BG student walkout draws hundreds against gun violence

Students walk out at BGHS and BGMS this morning.

By JAN LARSON McLAUGHLIN

BG Independent News

 

Armed with a megaphone and youthful optimism, Alyson Baker and Luther Shinew climbed atop the Bowling Green High School spirit rock this morning to take on the NRA and unresponsive politicians.

They watched as an estimated 300 students streamed out of the high school and middle school to stand by them in protesting gun violence in schools.

“Every student has the right to go to school and come home at the end of the day,” Baker, a BGHS senior, said to her fellow students. And the same goes for their parents, Baker said, shouting out to the 100 or so citizen supporters gathered on the sidewalk in front of the school.

“These kids are about to change the world,” she said.

This morning’s walkout at BGHS lasted 17 minutes – one minute for each of the students and teachers killed one month ago in the Parkland school shootings.

“I am doing this because I think it’s time for a change,” Shinew, a BGHS senior, said. “It’s been 20 years since Columbine” yet gun laws are more lenient now than two decades ago.

“We need to stop killing our children,” Shinew said.

Luther Shinew prepares to speak at walkout.

Baker and Shinew thought they might get 30 to 50 kids to join them in the walkout. They were stunned by the hundreds that came not only from the high school, but also the middle school.

“I was in shock. I was in awe,” Baker said. “It makes me so happy to know that this many people have our backs. I was filled with hope.”

Baker decided to organize the walkout when she saw footage of the Parkland shootings. At that point she wasn’t sure if the district would allow the show of protest.

“Whether there were going to be repercussions or not, I’m doing it,” she said.

Once the walkout was announced, the organizers received kudos and criticisms on Facebook for their efforts. Baker said she disregarded the naysayers.

“We ignored them. It motivated me more,” she said.

Unlike some other school districts, Bowling Green officials supported the rights of the students to hold a walkout.

“It’s about their First Amendment rights,” high school principal Jeff Dever said as he stood outside the school before the walkout.

Superintendent Francis Scruci attended, but did not speak. “I want this to be student-led,” he said.

The Bowling Green Police Division had a heavy presence during the walkout, and made citizen supporters stand out on the sidewalk along Poe Road. The citizens stood quietly, except for occasional shouts of support for the students.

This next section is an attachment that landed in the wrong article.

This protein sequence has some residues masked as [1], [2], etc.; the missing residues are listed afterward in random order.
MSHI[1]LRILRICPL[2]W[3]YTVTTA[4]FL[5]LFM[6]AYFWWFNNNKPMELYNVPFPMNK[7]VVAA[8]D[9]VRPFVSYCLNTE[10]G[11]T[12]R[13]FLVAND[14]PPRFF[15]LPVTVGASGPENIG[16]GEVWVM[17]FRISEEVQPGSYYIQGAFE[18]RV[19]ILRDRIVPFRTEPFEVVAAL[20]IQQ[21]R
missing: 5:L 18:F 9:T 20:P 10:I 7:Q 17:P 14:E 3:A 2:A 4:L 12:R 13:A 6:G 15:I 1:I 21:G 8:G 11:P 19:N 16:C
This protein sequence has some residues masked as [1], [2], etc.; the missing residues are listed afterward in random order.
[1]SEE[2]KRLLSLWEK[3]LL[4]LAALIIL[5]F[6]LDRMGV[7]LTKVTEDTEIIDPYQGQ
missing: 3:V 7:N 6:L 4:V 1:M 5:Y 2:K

Community supporters gather in front of BGHS.

“I’m worried about our children,” said Gloria Enriquez Pizana, who worked as a substitute teacher last year. “I’m so proud of our kids.”

The citizens also stood in the cold to show support for gun law changes.

“It’s just irrational that we have so many guns in this country,” Drew Hanna said. “We do not need assault rifles. If we had a ban on assault rifles, we’d have 17 more kids.”

“We can easily be safe and protected with far less guns,” Hanna said. “Each day hundreds of people are being slaughtered by guns.”

Deb Helmbold and Ron Bolander agreed.

“We’re here to protest the guns in schools. We would like to see regulations,” such as age limits, three-day waiting periods and restrictions on semi-automatic weapons, Helmbold said.

And they wanted the students to see that their community stands with them.

“I want the kids to come out and see a thousand people out here,” Helmbold said. “I want them to know the adults in this community are behind them.”

Jim Litwin braved the cold for the same reason.

“I’m here to support an inspiring group of young people. I believe they are doing the right thing, and the schools are doing the right thing by supporting them,” Litwin said.

When the walkout was over, Shinew and Baker reflected on their next steps.

“We need to vote. This was a great day, but none of it matters unless we vote,” Shinew said. “We can’t become the elected officials just yet, but we can influence them.”

The gun violence issue may be the topic that finally motivates American youth, Shinew said.

“My generation didn’t care,” he said, noting the “abysmal” voting records of Americans. “I think this may be one of the things that may galvanize us.”

Shinew said his grandfather was a member of the NRA, which started as a group representing hunters. “Corporations have taken it over,” he said.

“We are advocating for gun control,” Shinew said. But the real issue – one that everyone can rally against – is gun violence. “It’s about stopping the threat of gun violence.”

Both seniors said the topic of gun violence comes up frequently among students. “This is all happening without the teachers provoking it,” Baker said.

Though the police presence at schools is bumped up, that doesn’t necessarily make kids feel safe, Baker said.

“You know what would really make me feel safe? A ban on assault rifles,” she said.

Meanwhile, the media coverage of mass shootings has slowed due to the frequency of the shootings, Shinew said.

“I think our nation has become numb to it,” Baker said.

But no more. “This is the time,” Shinew said.

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